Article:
That’s it for this first A.M.I.S. piece. As I said in the primer, moving around in a structure by yourself, with an armed adversary is probably the single most dangerous thing you can do. There is no “safe” way to do it. Understand your options and choose based on time and priority. Enjoy! SN

Originally posted by Southnarc of ShivWorks and Total Protection Interactive. This PDF file is created to aid students of self protection, as a tribute to those who wrote the content and is in no way a challenge to the original author. The format of this document is protected by a Creative Commons Licence. Any derivative works must give attribution to the original author(s) of the content. The copyright for the content is held by the original author. I have edited spelling and grammar only.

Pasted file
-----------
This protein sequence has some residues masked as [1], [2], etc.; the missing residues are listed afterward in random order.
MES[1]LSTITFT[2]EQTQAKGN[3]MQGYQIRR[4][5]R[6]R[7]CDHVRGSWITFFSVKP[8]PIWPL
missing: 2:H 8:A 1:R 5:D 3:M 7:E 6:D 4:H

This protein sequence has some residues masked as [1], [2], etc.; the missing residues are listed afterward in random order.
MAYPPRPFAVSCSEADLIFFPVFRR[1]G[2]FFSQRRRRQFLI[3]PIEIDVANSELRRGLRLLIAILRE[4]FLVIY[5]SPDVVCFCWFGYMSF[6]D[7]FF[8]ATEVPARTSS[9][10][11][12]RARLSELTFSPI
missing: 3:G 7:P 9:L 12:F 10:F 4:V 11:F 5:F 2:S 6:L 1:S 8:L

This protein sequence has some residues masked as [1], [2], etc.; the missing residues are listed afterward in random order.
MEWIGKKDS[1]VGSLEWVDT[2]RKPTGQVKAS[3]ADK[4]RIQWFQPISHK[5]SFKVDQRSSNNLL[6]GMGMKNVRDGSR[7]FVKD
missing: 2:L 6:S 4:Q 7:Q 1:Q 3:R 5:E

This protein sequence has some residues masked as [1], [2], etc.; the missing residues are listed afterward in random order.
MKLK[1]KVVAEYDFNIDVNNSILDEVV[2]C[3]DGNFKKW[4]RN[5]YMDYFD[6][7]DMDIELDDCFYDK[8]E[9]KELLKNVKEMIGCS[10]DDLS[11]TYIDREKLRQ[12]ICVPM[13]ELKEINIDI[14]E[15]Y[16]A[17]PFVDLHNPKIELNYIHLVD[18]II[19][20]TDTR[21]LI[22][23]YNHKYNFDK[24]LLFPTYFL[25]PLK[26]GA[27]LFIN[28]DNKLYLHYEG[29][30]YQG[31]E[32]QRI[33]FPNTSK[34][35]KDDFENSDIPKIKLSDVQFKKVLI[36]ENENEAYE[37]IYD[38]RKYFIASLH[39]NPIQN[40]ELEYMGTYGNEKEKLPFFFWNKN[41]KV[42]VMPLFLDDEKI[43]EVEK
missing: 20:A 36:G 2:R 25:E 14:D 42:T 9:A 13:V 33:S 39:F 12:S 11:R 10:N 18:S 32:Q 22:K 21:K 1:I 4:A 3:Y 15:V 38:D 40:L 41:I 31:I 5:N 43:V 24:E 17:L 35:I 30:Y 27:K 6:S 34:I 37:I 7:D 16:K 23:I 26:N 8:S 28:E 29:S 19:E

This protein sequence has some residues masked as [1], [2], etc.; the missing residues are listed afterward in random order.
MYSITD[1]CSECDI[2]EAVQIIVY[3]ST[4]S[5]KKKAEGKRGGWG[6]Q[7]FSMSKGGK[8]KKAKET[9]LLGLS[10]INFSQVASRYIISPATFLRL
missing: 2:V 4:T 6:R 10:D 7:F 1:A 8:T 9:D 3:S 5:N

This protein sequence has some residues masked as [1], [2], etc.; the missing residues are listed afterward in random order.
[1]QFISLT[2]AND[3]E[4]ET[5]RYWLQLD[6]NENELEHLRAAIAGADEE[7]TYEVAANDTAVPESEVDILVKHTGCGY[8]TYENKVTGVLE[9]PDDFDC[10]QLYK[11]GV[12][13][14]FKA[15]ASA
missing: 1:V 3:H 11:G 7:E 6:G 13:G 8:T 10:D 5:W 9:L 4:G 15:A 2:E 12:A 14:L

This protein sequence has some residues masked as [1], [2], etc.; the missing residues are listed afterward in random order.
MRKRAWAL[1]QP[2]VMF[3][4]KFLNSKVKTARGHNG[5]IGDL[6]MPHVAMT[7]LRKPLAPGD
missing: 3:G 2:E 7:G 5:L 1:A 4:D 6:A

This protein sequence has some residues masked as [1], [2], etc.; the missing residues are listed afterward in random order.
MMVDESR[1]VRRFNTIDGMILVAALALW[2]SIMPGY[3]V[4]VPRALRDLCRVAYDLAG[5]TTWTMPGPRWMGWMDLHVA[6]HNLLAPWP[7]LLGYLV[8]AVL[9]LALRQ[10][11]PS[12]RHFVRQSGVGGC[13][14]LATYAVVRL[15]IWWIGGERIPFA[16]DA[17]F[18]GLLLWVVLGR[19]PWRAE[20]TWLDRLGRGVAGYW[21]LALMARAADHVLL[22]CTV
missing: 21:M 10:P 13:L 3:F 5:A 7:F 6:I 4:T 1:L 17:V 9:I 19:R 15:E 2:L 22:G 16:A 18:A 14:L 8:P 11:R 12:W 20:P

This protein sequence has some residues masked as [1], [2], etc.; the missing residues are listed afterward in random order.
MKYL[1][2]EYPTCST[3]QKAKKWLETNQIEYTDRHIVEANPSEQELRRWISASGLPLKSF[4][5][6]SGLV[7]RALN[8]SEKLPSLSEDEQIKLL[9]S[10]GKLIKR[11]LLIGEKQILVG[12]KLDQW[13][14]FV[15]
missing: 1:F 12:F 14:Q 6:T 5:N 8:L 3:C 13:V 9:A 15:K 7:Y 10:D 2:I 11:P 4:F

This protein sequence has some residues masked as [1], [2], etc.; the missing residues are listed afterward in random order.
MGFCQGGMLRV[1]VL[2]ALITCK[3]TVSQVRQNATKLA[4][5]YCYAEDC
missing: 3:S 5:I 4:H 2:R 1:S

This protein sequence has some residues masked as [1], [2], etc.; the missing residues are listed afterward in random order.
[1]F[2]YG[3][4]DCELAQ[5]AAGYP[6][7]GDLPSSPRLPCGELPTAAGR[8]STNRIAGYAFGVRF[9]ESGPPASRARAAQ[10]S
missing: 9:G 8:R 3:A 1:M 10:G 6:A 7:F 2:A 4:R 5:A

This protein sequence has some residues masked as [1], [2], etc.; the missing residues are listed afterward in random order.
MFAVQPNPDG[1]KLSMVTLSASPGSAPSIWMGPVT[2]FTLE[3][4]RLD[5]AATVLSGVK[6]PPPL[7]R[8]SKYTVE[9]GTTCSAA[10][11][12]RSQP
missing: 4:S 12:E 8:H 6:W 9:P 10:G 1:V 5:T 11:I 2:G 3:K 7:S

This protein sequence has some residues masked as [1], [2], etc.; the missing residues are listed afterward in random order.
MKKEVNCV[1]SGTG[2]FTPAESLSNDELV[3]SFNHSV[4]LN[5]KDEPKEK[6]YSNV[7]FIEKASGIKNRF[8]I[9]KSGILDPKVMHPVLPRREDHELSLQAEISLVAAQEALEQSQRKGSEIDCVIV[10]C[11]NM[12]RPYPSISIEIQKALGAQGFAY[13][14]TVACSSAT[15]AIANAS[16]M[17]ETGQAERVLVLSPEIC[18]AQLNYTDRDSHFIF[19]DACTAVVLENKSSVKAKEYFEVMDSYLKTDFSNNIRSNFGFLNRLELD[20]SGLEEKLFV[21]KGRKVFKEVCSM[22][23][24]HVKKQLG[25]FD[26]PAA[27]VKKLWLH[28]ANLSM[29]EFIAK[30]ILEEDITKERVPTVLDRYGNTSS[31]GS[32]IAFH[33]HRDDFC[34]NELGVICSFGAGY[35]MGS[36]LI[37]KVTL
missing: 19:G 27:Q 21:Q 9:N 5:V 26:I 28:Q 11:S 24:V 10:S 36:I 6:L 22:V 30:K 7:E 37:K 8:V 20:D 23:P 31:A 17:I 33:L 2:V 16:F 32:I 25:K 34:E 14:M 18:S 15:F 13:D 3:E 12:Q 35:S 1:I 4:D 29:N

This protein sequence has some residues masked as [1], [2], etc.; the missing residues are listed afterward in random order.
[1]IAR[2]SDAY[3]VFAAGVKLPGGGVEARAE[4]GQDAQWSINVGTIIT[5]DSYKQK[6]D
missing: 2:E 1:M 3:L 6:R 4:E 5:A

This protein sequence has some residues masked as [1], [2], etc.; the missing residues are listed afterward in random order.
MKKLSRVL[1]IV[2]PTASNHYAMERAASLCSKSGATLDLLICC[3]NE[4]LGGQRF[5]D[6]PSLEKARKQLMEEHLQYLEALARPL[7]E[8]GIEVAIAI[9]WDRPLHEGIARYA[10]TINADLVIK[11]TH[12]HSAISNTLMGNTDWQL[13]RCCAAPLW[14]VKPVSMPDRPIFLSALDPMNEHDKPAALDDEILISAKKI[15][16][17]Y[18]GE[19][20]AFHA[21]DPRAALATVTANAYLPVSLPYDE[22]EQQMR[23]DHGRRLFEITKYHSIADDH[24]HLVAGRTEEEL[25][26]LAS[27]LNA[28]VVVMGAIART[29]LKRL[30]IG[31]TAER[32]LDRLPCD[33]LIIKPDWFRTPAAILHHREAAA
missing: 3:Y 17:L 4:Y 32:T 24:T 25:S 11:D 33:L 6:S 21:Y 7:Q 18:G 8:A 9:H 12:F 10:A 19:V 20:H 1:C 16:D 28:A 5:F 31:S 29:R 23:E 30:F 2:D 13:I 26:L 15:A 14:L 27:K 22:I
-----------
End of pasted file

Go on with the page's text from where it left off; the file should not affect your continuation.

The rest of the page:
James Marwood